with Rev. Rachel
17 SIMON SON OF JONAH! – Matthew 16
So, there is this cave at Caesarea Philippi; or at the place the Bible refers to as Caesarea Philippi. Tourists take pictures. Later they caption it (the cave opening): Where Jesus asked his disciples “Who do the people say I am?” Or: Where Peter answered, “You are the Messiah. The Son of the Living God (v.16).”
Contemporary photographs cannot capture the atmospherics of our text. I have heard someone describe 1st century Caesarea Philippi as imperially charged. In other words, then, you could’ve reached out and touched the magnitude of Roman rule.
“But who do you say I am?”: Jesus doesn’t ask this question at any ole’ place. It’ leaves the lips of our Lord in a place that is named for Caesar. Caesar is Lord. Duh.
One interpreter invites us to imagine a kind of Mount Rushmore and I think that helps us into the shoes of the disciples. All around them that day were monuments to governance. Statues representing the accepted powers were placed in niches—niches carved into the side of a nearby cliff.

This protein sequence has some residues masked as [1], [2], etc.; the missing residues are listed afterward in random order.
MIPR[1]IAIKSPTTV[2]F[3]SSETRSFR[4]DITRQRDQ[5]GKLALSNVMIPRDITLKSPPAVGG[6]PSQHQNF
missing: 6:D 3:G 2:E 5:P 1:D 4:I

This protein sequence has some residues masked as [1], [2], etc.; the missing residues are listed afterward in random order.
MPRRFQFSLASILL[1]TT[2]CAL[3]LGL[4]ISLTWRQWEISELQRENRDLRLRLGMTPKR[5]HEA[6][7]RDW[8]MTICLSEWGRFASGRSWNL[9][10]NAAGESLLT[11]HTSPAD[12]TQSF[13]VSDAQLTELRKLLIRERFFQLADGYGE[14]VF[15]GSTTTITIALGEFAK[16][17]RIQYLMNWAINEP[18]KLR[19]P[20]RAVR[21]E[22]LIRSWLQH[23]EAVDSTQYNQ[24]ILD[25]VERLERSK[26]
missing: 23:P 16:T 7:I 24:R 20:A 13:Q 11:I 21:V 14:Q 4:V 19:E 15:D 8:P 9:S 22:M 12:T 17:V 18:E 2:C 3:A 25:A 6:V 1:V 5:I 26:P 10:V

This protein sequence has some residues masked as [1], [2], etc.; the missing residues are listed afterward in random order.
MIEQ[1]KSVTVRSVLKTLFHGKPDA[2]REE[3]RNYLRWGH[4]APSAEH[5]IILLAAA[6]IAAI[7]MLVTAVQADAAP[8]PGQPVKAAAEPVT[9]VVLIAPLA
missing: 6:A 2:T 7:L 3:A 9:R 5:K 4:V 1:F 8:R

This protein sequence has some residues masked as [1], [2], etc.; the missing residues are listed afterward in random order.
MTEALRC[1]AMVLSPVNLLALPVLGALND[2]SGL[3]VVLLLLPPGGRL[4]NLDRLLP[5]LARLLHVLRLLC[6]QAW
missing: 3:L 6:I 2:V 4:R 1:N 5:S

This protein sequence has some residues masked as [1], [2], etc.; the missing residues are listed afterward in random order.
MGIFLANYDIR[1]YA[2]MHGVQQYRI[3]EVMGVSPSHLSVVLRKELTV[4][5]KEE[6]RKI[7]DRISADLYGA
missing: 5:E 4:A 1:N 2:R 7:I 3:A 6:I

It’s a bold move, then, to promote an alternative. Jesus does it. “And I tell you, you are Peter, and on this rock I will build my church…(v.18)”
Ahem. Rome hasn’t asked anyone to build a community called church.
This is serious stuff. So serious that humor is not optional but rather, a necessity. There may be some barely detectable playfulness before us—playfulness made manifest in nicknaming. Jesus calls Peter “Simon son of Jonah” and as far as anyone can tell, Peter’s father was not named Jonah. Kayla McClurg’s words:
I wonder what Jesus might have meant, calling Simon “son of Jonah.” Maybe Jesus is using humor, which means saying something important in an unexpected way. Simon has just acknowledged him as coming from God. So maybe Jesus is saying, I see you, too, my friend. You come from an honored line yourself—from Jonah, the one who runs away. What a whale of trouble you can get yourself into! Yet God chooses you again and again, even when it means having to chase you down and roust you from your clever hiding places.
Friends, in the midst of big asks that make you feel small, stay in love with God in Jesus who knows you well enough to nickname you. He delights in you; and, in your quirks. Caesarea Philippi? It has nothing on the feeling of being known like that.